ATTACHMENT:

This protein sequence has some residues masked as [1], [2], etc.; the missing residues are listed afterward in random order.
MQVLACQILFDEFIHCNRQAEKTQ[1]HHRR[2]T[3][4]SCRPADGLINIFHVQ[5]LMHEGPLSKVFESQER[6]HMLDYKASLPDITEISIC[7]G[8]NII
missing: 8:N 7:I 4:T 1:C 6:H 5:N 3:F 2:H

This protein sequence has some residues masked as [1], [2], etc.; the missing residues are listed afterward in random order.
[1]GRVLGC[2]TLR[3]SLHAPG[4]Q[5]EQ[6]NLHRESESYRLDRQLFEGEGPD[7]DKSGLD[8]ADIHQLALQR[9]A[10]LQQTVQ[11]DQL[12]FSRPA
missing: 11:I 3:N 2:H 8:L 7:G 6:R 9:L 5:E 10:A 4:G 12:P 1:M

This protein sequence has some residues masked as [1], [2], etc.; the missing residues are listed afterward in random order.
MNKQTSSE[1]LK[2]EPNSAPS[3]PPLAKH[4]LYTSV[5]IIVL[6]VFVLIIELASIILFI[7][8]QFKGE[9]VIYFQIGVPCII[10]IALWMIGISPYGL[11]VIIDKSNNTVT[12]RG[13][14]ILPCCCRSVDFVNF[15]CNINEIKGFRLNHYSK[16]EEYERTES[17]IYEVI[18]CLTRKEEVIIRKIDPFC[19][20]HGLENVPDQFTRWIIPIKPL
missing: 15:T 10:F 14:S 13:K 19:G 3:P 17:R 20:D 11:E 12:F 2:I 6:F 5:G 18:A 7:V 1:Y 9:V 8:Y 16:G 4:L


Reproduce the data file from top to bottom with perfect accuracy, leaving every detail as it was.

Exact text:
This protein sequence has some residues masked as [1], [2], etc.; the missing residues are listed afterward in random order.
MQVLACQILFDEFIHCNRQAEKTQ[1]HHRR[2]T[3][4]SCRPADGLINIFHVQ[5]LMHEGPLSKVFESQER[6]HMLDYKASLPDITEISIC[7]G[8]NII
missing: 8:N 7:I 4:T 1:C 6:H 5:N 3:F 2:H

This protein sequence has some residues masked as [1], [2], etc.; the missing residues are listed afterward in random order.
[1]GRVLGC[2]TLR[3]SLHAPG[4]Q[5]EQ[6]NLHRESESYRLDRQLFEGEGPD[7]DKSGLD[8]ADIHQLALQR[9]A[10]LQQTVQ[11]DQL[12]FSRPA
missing: 11:I 3:N 2:H 8:L 7:G 6:R 9:L 5:E 10:A 4:G 12:P 1:M

This protein sequence has some residues masked as [1], [2], etc.; the missing residues are listed afterward in random order.
MNKQTSSE[1]LK[2]EPNSAPS[3]PPLAKH[4]LYTSV[5]IIVL[6]VFVLIIELASIILFI[7][8]QFKGE[9]VIYFQIGVPCII[10]IALWMIGISPYGL[11]VIIDKSNNTVT[12]RG[13][14]ILPCCCRSVDFVNF[15]CNINEIKGFRLNHYSK[16]EEYERTES[17]IYEVI[18]CLTRKEEVIIRKIDPFC[19][20]HGLENVPDQFTRWIIPIKPL
missing: 15:T 10:F 14:S 13:K 19:G 3:P 17:R 20:D 11:E 12:F 2:I 6:F 5:G 18:A 7:V 1:Y 9:V 8:Y 16:G 4:L